I haven't the time to review Farah Mendlesohn's crowdsourced book, The Pleasant Profession of Robert A. Heinlein, alas. But I wanted to at least note its existence. Mendlesohn's stated intention was to examine everything that Heinlein wrote and find out what he was really up to--what his intentions were--rather than judge it by her own criteria.
I think it's a terrific book.
The single most important insight Mendlesohn has is that while we all thought of Heinlein as being a science fiction writer, he saw himself as being a satirist in the tradition of Mark Twain. This explains so much! It explains why he and the SF community were so often at odds, the frequency with which he confounded our expectations, and that strange drifting-away into bestsellerdom at the end of his career.
The problem was (and this is me speaking now, now Farah) that as a science fiction writer, Heinlein rocked. As a satirist, not so much. Ah, well. The man invested his life as he saw best. Second-guessing him at this point avails us nothing.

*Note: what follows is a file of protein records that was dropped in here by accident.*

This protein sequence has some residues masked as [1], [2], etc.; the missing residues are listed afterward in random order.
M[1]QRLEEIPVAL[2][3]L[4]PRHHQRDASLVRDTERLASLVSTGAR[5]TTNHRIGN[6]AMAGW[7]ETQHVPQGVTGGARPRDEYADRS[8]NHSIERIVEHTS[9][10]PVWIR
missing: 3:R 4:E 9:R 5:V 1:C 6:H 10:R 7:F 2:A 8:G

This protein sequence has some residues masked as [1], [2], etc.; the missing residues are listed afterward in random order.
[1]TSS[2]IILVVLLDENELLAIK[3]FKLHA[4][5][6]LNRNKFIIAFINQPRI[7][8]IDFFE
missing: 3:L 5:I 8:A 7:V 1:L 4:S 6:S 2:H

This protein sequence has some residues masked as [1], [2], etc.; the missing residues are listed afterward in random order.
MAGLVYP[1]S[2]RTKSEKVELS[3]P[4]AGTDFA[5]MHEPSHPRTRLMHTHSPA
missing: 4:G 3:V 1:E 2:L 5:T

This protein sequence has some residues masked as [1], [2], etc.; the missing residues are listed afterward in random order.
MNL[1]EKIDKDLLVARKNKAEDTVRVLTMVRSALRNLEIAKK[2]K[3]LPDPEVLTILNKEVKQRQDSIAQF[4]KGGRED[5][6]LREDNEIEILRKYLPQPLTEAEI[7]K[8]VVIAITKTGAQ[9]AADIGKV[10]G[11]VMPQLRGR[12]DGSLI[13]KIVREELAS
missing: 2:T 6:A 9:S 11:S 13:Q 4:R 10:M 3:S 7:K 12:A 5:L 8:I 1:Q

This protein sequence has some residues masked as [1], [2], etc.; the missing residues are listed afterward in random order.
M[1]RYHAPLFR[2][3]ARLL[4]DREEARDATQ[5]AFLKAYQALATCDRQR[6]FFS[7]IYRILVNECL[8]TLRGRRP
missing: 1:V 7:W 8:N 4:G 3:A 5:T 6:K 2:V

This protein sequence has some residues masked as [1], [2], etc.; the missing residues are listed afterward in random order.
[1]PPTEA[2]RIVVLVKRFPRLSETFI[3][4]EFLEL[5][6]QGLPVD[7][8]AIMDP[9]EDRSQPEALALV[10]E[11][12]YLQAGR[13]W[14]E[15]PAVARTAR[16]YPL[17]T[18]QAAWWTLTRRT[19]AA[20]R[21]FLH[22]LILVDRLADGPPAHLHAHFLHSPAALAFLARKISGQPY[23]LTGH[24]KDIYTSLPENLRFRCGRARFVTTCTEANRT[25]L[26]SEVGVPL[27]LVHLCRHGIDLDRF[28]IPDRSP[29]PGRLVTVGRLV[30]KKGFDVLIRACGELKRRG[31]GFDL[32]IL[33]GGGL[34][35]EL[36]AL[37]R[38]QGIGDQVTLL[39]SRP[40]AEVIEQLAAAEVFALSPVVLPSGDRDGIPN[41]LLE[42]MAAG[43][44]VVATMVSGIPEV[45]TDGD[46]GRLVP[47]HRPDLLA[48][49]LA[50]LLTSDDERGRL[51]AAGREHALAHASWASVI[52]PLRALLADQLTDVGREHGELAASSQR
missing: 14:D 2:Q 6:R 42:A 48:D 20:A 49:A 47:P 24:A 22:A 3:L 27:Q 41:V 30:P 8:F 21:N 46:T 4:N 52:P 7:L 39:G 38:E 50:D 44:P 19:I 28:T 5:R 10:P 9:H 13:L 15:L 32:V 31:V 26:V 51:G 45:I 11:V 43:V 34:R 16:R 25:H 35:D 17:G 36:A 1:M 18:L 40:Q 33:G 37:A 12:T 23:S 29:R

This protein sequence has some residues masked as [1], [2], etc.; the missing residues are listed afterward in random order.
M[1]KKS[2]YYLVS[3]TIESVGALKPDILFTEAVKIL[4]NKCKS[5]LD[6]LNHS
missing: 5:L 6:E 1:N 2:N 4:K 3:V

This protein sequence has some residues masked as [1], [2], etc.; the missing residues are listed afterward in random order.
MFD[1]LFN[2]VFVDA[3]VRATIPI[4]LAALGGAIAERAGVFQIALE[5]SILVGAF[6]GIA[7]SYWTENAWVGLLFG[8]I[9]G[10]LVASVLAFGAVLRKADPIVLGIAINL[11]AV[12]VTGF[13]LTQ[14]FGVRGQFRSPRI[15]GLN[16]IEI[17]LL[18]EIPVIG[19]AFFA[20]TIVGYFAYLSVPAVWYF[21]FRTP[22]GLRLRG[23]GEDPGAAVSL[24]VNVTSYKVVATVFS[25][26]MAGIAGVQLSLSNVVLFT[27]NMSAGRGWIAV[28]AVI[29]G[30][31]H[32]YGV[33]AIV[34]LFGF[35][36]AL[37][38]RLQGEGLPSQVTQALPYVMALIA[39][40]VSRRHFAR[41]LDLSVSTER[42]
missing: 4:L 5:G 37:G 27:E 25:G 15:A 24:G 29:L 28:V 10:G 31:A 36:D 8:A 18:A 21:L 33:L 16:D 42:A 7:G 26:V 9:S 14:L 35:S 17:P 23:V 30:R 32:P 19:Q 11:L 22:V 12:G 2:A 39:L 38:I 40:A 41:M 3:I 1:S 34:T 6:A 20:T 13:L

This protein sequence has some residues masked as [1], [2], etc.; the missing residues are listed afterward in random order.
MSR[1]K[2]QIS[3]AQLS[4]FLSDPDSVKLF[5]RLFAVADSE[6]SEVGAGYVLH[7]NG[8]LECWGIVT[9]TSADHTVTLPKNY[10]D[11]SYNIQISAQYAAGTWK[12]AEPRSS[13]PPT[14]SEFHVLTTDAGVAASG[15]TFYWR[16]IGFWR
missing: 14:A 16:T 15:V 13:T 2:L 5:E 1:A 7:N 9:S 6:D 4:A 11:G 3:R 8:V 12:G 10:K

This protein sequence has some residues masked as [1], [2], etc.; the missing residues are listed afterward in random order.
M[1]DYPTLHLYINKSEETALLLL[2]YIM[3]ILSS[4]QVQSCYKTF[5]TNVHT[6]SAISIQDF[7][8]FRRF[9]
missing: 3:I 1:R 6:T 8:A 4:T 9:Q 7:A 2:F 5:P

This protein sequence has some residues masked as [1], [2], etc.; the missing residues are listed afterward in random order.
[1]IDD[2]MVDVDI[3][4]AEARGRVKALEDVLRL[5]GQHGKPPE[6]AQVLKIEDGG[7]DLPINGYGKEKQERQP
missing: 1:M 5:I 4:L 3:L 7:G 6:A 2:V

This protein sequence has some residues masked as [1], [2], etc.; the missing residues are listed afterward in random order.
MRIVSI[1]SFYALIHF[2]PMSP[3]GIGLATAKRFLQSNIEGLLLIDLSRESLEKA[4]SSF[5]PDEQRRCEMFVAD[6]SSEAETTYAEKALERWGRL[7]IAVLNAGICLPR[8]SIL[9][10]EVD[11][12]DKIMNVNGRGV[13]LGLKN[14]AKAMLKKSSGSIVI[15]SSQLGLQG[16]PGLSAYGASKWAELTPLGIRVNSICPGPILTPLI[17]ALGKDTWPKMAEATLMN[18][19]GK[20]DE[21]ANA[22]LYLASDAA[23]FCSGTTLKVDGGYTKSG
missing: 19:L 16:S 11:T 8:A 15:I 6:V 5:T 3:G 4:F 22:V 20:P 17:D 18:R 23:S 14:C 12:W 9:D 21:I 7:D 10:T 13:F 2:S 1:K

Most of Mendlesohn's findings or conclusions are, I think, solid. The emphasis Heinlein put into creating families is close to undeniable. Once or twice, I believe the book succumbs to thesis-creep. I honestly don't think that Heinlein saw the protagonists of Tunnel in the Sky and Glory Road as failures because they don't wind up creating families at the ends of their novels. A writer doesn't have to fit all of his thematic obsessions into every book he writes.
But that's just my two cents and you needn't take it to heart. As I said, I haven't the time to seriously review this book. At any rate, I recommend it highly.
And today's page from the Image Book .. . .
This one has to be from a fashion magazine rather than an art mag. It's just too weird. Whoever it is--Fata Narcisse, maybe?--she's definitely high elven.
Above: For those who came in late, my latest novel, The Iron Dragon's Mother, will be published in 50 days. To draw attention to this fact, I'm serializing the Image Book I made to help me imagine a strange world for the book.
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